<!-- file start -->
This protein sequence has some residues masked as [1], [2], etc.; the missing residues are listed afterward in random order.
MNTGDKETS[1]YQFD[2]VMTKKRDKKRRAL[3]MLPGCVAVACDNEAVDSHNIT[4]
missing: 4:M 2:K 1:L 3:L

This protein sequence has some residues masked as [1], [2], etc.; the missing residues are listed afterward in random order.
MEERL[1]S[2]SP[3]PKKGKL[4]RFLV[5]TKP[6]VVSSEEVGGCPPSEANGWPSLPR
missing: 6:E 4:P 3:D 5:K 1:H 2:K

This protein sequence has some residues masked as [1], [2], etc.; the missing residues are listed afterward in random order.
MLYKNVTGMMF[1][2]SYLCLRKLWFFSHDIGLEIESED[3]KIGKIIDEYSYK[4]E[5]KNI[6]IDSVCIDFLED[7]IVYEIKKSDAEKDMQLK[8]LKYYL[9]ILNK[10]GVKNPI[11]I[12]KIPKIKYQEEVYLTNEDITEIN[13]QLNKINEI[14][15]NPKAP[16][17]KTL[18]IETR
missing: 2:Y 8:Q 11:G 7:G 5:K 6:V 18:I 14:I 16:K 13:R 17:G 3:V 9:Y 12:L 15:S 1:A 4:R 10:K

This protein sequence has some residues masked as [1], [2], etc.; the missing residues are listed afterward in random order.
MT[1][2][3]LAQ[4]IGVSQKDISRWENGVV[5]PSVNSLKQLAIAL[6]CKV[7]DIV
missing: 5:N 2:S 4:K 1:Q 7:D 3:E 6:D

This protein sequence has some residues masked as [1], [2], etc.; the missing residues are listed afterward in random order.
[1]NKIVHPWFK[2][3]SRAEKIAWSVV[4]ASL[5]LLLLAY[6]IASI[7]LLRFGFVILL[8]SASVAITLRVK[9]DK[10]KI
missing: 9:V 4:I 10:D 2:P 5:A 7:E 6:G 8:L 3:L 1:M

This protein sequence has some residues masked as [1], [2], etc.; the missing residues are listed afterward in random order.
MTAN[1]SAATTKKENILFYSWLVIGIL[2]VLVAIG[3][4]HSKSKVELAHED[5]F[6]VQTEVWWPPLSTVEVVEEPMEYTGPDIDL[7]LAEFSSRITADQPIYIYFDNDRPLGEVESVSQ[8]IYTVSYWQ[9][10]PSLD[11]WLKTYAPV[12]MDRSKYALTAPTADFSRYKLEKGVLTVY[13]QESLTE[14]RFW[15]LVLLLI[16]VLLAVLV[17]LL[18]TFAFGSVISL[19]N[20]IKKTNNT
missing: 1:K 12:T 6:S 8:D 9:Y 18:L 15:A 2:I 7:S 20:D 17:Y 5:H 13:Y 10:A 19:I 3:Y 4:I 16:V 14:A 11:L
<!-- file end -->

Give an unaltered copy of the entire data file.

This protein sequence has some residues masked as [1], [2], etc.; the missing residues are listed afterward in random order.
MNTGDKETS[1]YQFD[2]VMTKKRDKKRRAL[3]MLPGCVAVACDNEAVDSHNIT[4]
missing: 4:M 2:K 1:L 3:L

This protein sequence has some residues masked as [1], [2], etc.; the missing residues are listed afterward in random order.
MEERL[1]S[2]SP[3]PKKGKL[4]RFLV[5]TKP[6]VVSSEEVGGCPPSEANGWPSLPR
missing: 6:E 4:P 3:D 5:K 1:H 2:K

This protein sequence has some residues masked as [1], [2], etc.; the missing residues are listed afterward in random order.
MLYKNVTGMMF[1][2]SYLCLRKLWFFSHDIGLEIESED[3]KIGKIIDEYSYK[4]E[5]KNI[6]IDSVCIDFLED[7]IVYEIKKSDAEKDMQLK[8]LKYYL[9]ILNK[10]GVKNPI[11]I[12]KIPKIKYQEEVYLTNEDITEIN[13]QLNKINEI[14][15]NPKAP[16][17]KTL[18]IETR
missing: 2:Y 8:Q 11:G 7:G 5:K 6:V 18:I 14:I 16:K 13:R 17:G 3:V 9:Y 12:L 15:S 1:A 4:R 10:K

This protein sequence has some residues masked as [1], [2], etc.; the missing residues are listed afterward in random order.
MT[1][2][3]LAQ[4]IGVSQKDISRWENGVV[5]PSVNSLKQLAIAL[6]CKV[7]DIV
missing: 5:N 2:S 4:K 1:Q 7:D 3:E 6:D

This protein sequence has some residues masked as [1], [2], etc.; the missing residues are listed afterward in random order.
[1]NKIVHPWFK[2][3]SRAEKIAWSVV[4]ASL[5]LLLLAY[6]IASI[7]LLRFGFVILL[8]SASVAITLRVK[9]DK[10]KI
missing: 9:V 4:I 10:D 2:P 5:A 7:E 6:G 8:L 3:L 1:M

This protein sequence has some residues masked as [1], [2], etc.; the missing residues are listed afterward in random order.
MTAN[1]SAATTKKENILFYSWLVIGIL[2]VLVAIG[3][4]HSKSKVELAHED[5]F[6]VQTEVWWPPLSTVEVVEEPMEYTGPDIDL[7]LAEFSSRITADQPIYIYFDNDRPLGEVESVSQ[8]IYTVSYWQ[9][10]PSLD[11]WLKTYAPV[12]MDRSKYALTAPTADFSRYKLEKGVLTVY[13]QESLTE[14]RFW[15]LVLLLI[16]VLLAVLV[17]LL[18]TFAFGSVISL[19]N[20]IKKTNNT
missing: 1:K 12:T 6:S 8:D 9:Y 18:L 15:A 2:I 7:S 20:D 17:Y 5:H 13:Y 10:A 19:I 3:Y 4:I 16:V 14:A 11:L